Whether lounging under the shade of the trees or dancing barefoot on the grass field, all 2,500 attendees of the Earth Day festival on Saturday came together to celebrate the environment while also learning about ways they can protect it.
Santa Cruz was voted one of the top 50 greenest cities in the U.S. by the National Resources Defence Council (NRDC) in 2010. Continuing its environmentally friendly reputation, the city and county of Santa Cruz, along with environmental agencies American Conservation Experience (ACE) and Ecology Action, held the eighth annual Earth Day festival on Saturday at San Lorenzo Park.
ACE and Ecology Action were two of around 90 organizations that set up booths at the festival, which also featured a rock climbing wall, live music by local bands SqueezeDaddy and SambaDá and a recycled fashion show during which youth participants created clothing out of recycled materials.
Santa Cruz’s Public Works operations manager Mary Arman said Earth Day Santa Cruz lightened the mood of environmental issues faced in today’s world while still letting people know they can make a difference.
“The Earth Day festival is an environmental festival meant to get people to a place where they can have a good time,” Arman said, “but also gain information about the environment, the problems that we’re having with the environment and, hopefully, learn about solutions they can be a part of.”
Anna Hirst of Ecology Action said educating the Santa Cruz community is an important step in getting people to be more environmentally conscious.
“If you don’t know what the ramifications of the not-so-great environmental practice is, whatever that may be, then of course you probably don’t know it’s going to behoove you to change that behavior,” Hirst said.
With the consequences of environmentally questionable actions in mind — such as driving separate cars versus carpooling — organizations presented a wide array of different problems the environment faces and provided solutions residents could partake in.
Whether someone was interested in saving whales, conserving water or cutting greenhouse gas emissions, there was a booth to serve their interests with organizations like Save the Whales, the Water Conservation Coalition and 350 Santa Cruz, respectively.
Brett Garrett, a member of 350 Santa Cruz — a local group not officially affiliated with the national organization 350 — said the agency seeks to reduce the carbon in the atmosphere, the use of fossil fuels and climate change by encouraging people to make small adjustments in their daily lives.
“Anything one does to reduce fossil fuel usage is helpful — if you ride a bicycle instead of drive a car, that helps,” Garrett said. “It’s so easy to get into the mindset, ‘Everybody drives everywhere,’ and it’s not obvious that people are concerned about these issues in the general world, but you come to an event like here and there’s so much enthusiasm and people are excited.”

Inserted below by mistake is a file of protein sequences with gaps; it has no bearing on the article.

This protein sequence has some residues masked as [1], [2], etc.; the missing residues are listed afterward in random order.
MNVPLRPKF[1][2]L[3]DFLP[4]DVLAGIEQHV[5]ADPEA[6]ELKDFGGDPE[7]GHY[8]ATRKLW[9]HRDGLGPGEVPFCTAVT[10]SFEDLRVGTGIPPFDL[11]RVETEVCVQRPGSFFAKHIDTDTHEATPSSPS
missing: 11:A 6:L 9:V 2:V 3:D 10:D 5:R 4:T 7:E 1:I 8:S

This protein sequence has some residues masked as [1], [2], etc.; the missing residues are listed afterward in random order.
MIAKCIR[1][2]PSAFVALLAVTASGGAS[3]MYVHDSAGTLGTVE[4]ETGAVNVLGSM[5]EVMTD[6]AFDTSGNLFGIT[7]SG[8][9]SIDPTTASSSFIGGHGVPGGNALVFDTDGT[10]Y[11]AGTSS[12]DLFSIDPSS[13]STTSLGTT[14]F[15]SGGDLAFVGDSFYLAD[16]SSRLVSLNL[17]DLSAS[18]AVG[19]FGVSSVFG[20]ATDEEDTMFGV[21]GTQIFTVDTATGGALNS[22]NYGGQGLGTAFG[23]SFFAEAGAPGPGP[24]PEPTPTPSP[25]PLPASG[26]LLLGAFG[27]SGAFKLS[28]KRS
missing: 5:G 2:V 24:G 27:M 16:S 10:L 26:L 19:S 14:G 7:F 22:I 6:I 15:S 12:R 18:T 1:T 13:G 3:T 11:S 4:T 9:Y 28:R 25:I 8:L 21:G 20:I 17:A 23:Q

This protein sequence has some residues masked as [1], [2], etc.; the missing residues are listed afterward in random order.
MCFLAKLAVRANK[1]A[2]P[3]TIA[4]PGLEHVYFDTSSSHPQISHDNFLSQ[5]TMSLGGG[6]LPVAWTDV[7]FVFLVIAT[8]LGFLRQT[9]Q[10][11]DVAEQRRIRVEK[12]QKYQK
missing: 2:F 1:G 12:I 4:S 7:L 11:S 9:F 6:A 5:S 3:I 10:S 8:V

In the midst of Santa Cruz’s newly implemented water rationing plan, which will be enforced starting May 1, the booth belonging to the Water Conservation Coalition (WCC) of Santa Cruz County garnered a lot of attention from residents inquiring how they could reduce their water usage.
Eileen Cross, community relations specialist for the Santa Cruz Water Department, said people in Santa Cruz can conserve water by paying attention to their consumption.
“In Santa Cruz, we’re trying to cut back use by 25 percent,” Cross said. “[The WCC aims] to get people to become aware of how much water they use and how much water they can conserve if they become mindful and install water smart devices and appliances.”
Santa Cruz’s Water Department now offers residents a number of free water conservation devices, ranging from low-flow showerheads to a Practical Plumbing handbook. These items can be picked up free of charge at the Water Conservation office Monday through Thursday, Cross said.
Attendee Helen Peterson and her family traveled from Soquel for the Earth Day festival. She said the event was a great opportunity to get out and support the community in a positive environment.
“There’s a lot of negativity in the world and people get that hopeless feeling of, ‘What can I do? I’m just one person,’” Peterson said. “There are a lot of different options where you can do one small thing and make a difference. That’s really good to expose young and old people to.”
Although one person’s actions can make a difference, said Santa Cruz public works operation manager Mary Arman, there is strength in numbers. Everyone, even people who do not think they are affected, needs to realize that environmental issues are more than background noise.
“It’s all connected. Caring about the environment isn’t just [about] the environment — it’s our community, it’s where we live and it’s how we live,” Arman said. “We eat the food that grows in the ground, we drink the water that comes out of the ground. It affects you even if you don’t think it does.”